Workers are 46% more likely to make less than $15 an hour in states that pay only the federal minimum wage

The low-wage crisis is widespread across the United States and will remain so until federal and state policymakers prioritize the economic hardship of low-wage workers. Even after the rapid inflation of the past 18 months and recent unprecedented wage growth for low-wage workers, 21 million workers are still paid less than $15 an hour.

The problem is serious for workers in the 20 states that still follow the stagnant and outdated federal minimum wage of $7.25 an hour, which hasn’t been raised in more than 13 years, and is now worth less in inflation terms than at any time since. . 1956. In those states, 19% of workers are paid less than $15 an hour, compared to 13% of workers in 30 states and the District of Columbia. As a result, a worker in one of the 20 states with a minimum wage of $7.25 is 46% more likely to earn less than $15 an hour than a worker in the other 30 states or the District of Columbia with a higher minimum wage.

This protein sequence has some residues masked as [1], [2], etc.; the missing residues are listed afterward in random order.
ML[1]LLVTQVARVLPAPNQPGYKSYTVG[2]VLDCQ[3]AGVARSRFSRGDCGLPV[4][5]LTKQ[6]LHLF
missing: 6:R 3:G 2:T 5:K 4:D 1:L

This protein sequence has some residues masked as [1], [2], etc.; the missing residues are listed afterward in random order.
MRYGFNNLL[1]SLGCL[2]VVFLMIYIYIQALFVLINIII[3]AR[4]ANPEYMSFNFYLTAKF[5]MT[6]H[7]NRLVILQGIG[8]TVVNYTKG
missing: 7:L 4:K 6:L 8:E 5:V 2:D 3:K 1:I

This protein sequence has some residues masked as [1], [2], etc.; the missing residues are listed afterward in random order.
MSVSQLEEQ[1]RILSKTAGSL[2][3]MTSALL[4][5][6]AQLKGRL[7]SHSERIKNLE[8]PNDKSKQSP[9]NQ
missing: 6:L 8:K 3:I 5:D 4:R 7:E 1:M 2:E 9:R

Workers in states who only pay the federal minimum wage are more likely to earn less than $15 an hour.

The worker’s share paid less than $15 The number of workers earning less than $15
States (and the capital) with a minimum wage above $7.25 13% 11,345,000
States where the minimum wage is $7.25 19% 9,768,000

Source: authors’ analysis Microdata from the current population survey of the EPI program excerptsDecember 2021 – November 2022 Current Population Survey.

According to EPI’s Family Budget Calculator, there is no part of this country where a single adult without children can achieve a decent standard of living paying less than $15 an hour.

With no congressional action, the federal minimum wage has lost more than a third of its value since its inflation-adjusted high point in 1968. Policymakers in the 20 states that follow the federal minimum should not wait for Congress to pass a minimum wage increase and begin raising wages workers now.

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Alabama, Georgia, Idaho, Indiana, Iowa, Kansas, Kentucky, Louisiana, Mississippi, New Hampshire, North Carolina, North Dakota, Pennsylvania, Oklahoma, South Carolina, Tennessee, Texas, Utah, Wisconsin, and Wyoming. (Source: EPI’s Minimum Wage Tracker)

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